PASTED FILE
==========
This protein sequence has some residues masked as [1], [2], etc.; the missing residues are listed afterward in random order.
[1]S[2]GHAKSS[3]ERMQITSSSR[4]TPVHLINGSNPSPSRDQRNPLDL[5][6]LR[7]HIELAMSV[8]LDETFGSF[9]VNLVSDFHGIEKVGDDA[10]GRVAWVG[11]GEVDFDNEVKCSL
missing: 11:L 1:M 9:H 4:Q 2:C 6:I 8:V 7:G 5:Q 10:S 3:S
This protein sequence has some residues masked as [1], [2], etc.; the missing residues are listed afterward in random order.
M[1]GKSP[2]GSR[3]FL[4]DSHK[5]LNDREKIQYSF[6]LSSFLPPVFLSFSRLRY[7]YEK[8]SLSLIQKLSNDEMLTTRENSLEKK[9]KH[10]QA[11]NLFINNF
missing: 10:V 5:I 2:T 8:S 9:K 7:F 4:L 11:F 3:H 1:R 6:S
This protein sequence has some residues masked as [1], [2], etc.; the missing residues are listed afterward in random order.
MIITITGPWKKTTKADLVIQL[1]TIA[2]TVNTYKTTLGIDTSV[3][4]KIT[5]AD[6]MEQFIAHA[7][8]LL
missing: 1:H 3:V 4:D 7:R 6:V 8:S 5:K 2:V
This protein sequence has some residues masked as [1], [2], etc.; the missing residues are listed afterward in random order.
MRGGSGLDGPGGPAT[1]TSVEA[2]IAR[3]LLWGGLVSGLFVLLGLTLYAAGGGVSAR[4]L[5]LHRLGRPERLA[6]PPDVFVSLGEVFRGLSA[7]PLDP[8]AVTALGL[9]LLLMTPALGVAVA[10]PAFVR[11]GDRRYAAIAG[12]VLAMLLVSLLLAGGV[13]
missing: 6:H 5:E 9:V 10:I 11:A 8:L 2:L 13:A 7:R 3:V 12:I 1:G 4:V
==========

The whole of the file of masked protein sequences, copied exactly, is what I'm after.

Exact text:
This protein sequence has some residues masked as [1], [2], etc.; the missing residues are listed afterward in random order.
[1]S[2]GHAKSS[3]ERMQITSSSR[4]TPVHLINGSNPSPSRDQRNPLDL[5][6]LR[7]HIELAMSV[8]LDETFGSF[9]VNLVSDFHGIEKVGDDA[10]GRVAWVG[11]GEVDFDNEVKCSL
missing: 11:L 1:M 9:H 4:Q 2:C 6:I 8:V 7:G 5:Q 10:S 3:S
This protein sequence has some residues masked as [1], [2], etc.; the missing residues are listed afterward in random order.
M[1]GKSP[2]GSR[3]FL[4]DSHK[5]LNDREKIQYSF[6]LSSFLPPVFLSFSRLRY[7]YEK[8]SLSLIQKLSNDEMLTTRENSLEKK[9]KH[10]QA[11]NLFINNF
missing: 10:V 5:I 2:T 8:S 9:K 7:F 4:L 11:F 3:H 1:R 6:S
This protein sequence has some residues masked as [1], [2], etc.; the missing residues are listed afterward in random order.
MIITITGPWKKTTKADLVIQL[1]TIA[2]TVNTYKTTLGIDTSV[3][4]KIT[5]AD[6]MEQFIAHA[7][8]LL
missing: 1:H 3:V 4:D 7:R 6:V 8:S 5:K 2:V
This protein sequence has some residues masked as [1], [2], etc.; the missing residues are listed afterward in random order.
MRGGSGLDGPGGPAT[1]TSVEA[2]IAR[3]LLWGGLVSGLFVLLGLTLYAAGGGVSAR[4]L[5]LHRLGRPERLA[6]PPDVFVSLGEVFRGLSA[7]PLDP[8]AVTALGL[9]LLLMTPALGVAVA[10]PAFVR[11]GDRRYAAIAG[12]VLAMLLVSLLLAGGV[13]
missing: 6:H 5:E 9:V 10:I 11:A 8:L 2:L 13:A 7:R 3:V 12:I 1:G 4:V